Every year, I give myself a reading goal – X number of books I want to read in 12 months. Sometimes I hit that goal early and with ease. Other times, however, I find myself seriously stuck in a reading rut.
If that sounds familiar, not to worry – it’s not that uncommon and there are ways to fix it! Here’s how to break free from a reading rut.
What Exactly is a Reading Rut?
It can happen with just about anything and reading is no exception. Reader’s block, a reading slump, a book rut – whatever you want to call it, it’s exactly what it sounds like. Feeling unable to read despite desperately wanting to.
A reading slump can look like:
- Difficulty concentrating when reading
- Lack of motivation to read
- Loss of interest in reading
- Trying to read only to find that nothing grabs you
- Feeling depressed, disconnected, or withdrawn
Regardless of what it looks like for you, it’s not fun. It can be seriously stressful! Especially when you’re someone who loves to read.
Why It Happens?
According to Stuart Jeffries – the writer who coined the term ‘readers block’ – being constantly inundated with must-read books can become overwhelming. Feeling pressured to read even when you don’t enjoy a book creates more difficulty with picking up a new book in the first place.
That’s a fancy way of saying that the pressure to read more can create a reading slump. (So, maybe my yearly book goals aren’t such a good idea.)
Other factors that can lead to a reading rut:
- Burnout from work
- Feeling stressed or anxious in general
- Low mood
- Covid or brain fog
- Finishing a fantastic book – now nothing else lives up!
- Cognitive overload – too many other balls in the air
Tips to Overcome a Reading Rut
1. Read a New Genre
We all have our favorite genres when it comes to our TBR list (I’m all about the psychological thriller), but if boredom is the root of your rut, you might want to try branching out a bit.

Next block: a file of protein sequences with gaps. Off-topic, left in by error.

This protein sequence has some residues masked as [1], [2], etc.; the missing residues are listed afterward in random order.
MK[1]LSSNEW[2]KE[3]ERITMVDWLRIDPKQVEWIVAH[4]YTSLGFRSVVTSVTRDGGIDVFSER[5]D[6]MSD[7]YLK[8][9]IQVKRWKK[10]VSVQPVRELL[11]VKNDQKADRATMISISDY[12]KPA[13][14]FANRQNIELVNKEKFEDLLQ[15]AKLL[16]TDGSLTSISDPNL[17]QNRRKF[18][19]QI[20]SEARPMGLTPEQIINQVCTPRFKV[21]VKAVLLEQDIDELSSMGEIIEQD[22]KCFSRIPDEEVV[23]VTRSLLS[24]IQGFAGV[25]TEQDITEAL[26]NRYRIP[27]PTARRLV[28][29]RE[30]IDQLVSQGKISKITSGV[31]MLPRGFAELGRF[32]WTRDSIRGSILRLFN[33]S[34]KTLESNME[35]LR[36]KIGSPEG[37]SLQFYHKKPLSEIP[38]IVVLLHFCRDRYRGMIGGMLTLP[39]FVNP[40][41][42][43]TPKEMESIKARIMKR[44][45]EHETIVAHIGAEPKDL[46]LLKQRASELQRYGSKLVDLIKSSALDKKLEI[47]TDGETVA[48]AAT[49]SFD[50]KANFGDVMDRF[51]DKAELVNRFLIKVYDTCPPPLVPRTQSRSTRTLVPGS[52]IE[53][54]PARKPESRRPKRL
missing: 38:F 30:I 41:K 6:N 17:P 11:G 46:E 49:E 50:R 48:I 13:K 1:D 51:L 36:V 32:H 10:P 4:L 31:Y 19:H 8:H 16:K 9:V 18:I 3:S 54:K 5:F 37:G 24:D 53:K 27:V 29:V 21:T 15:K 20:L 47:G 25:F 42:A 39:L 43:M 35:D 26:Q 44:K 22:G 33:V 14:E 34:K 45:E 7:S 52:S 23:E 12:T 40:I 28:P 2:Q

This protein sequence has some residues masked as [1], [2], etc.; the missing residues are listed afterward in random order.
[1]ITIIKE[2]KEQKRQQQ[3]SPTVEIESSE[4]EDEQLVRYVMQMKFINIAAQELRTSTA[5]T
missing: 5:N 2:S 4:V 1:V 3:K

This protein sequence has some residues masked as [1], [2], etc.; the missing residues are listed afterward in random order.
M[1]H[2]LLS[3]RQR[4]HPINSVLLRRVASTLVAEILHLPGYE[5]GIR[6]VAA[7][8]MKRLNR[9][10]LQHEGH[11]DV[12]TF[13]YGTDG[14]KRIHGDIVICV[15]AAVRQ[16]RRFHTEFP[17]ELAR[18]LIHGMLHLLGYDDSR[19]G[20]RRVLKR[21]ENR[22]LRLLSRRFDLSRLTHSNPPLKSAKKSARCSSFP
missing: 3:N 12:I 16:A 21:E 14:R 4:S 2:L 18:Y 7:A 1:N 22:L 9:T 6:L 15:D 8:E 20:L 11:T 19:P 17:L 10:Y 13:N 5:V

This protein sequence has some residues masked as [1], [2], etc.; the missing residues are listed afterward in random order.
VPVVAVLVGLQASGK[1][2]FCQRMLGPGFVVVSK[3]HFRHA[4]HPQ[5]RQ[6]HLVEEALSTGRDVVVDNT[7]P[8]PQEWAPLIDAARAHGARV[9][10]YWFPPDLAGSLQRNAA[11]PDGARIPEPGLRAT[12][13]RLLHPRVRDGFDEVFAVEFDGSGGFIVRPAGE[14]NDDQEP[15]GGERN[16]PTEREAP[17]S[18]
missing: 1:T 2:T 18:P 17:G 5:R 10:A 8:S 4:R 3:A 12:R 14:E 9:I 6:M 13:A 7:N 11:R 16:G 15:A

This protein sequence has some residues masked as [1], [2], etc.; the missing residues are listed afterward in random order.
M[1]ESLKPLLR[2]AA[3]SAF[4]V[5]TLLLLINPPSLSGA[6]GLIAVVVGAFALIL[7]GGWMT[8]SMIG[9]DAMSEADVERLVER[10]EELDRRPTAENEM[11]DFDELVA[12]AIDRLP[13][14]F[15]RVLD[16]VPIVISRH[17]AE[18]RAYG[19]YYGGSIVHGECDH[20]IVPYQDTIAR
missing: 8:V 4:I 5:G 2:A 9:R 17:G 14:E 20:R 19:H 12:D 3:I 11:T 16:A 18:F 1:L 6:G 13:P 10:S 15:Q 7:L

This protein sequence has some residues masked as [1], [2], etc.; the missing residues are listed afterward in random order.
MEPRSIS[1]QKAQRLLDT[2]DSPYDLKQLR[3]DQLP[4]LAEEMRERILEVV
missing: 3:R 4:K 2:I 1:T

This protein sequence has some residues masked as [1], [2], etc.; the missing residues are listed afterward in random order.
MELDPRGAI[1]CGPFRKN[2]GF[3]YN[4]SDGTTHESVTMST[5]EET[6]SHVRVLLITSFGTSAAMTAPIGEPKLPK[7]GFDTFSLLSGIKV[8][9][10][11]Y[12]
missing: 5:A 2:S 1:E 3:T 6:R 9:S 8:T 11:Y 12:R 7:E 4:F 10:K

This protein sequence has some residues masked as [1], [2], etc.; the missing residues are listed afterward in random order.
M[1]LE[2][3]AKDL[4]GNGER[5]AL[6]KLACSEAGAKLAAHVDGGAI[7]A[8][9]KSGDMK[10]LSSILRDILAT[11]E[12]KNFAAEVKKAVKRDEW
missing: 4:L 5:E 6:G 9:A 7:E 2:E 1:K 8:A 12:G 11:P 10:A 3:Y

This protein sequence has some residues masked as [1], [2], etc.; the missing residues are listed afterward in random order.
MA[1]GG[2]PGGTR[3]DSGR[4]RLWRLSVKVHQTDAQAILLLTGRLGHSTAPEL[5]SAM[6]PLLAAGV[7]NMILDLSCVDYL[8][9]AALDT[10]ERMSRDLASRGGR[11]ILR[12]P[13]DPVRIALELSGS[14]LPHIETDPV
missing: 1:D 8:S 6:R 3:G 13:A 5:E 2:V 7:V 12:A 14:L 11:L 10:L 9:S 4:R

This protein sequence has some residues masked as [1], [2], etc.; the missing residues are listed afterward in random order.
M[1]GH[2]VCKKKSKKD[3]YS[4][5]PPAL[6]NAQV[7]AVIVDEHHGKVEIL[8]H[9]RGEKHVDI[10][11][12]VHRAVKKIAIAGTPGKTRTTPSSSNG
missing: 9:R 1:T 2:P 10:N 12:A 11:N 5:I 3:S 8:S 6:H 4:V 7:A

Read a book in a different genre, or by a different kind of author. It doesn’t even have to be wildly different. If you love psychological thrillers, you could try a YA thriller instead. Or, try a domestic fiction book. You’ll still get the element of suspense you love, but there’s a different style of writing that can help break you out of your boredom.
2. Try Audio-books
Alternatively, you can try a different book format. Instead of reading a book, listen to an audio-book. That way, you get the aspect of novelty while still indulging in a genre you love.
Audio-books can also be helpful for those who are super busy or burnt-out. When you have so little free time, it’s hard to feel motivated to pick up a book during your 10-min Me-Time. But listening to a book when taking a bath or working out or even driving? Way less daunting.
3. Opt for a Change of Scenery
Change can be incredibly beneficial when it comes to breaking out of rut, and if you don’t want to change the type of book or format, maybe try changing the where.
If you normally read in bed at night, try taking your kindle to the nearest park or beach or coffee shop. You could even go as far (or near) as moving from your room to the kitchen. Being in a new location might make the experience feel more enticing.
4. Re-Read an Old Favorite
On one side of the coin, you have change. But, there’s also the other side: familiarity.
Instead of trying a new kind of book, maybe go back and re-read one of your favorite novels. Sometimes, a reading rut happens because you haven’t read anything great in a while. By re-reading a book you know you love, you could reignite that desire.
5. Start Small
When you’re in the midst of reader’s block, picking up a 700-page epic is no doubt going to feel overwhelming. Why set yourself up for failure like that? Instead, start with something small, like a YA book or novella.
Hell, it doesn’t even have to be a book. Read a short story, an article, an op-ed, a poem. Anything at all counts!
6. Ask for Recommendations
Whether you want to try a new genre or stick to your tried-and-true variety, ask people around you for their best book recommendation. Joining a book club is another good way to do that!
7. Take a Break
Finally, sometimes being in a rut is a sign that you need to take a break. So, instead of fighting that, try actually listening. Take a break from reading – give yourself a week, two weeks, even a month where you don’t look for a new book to read. At the end of your break, you might just be itching to dive into a new novel.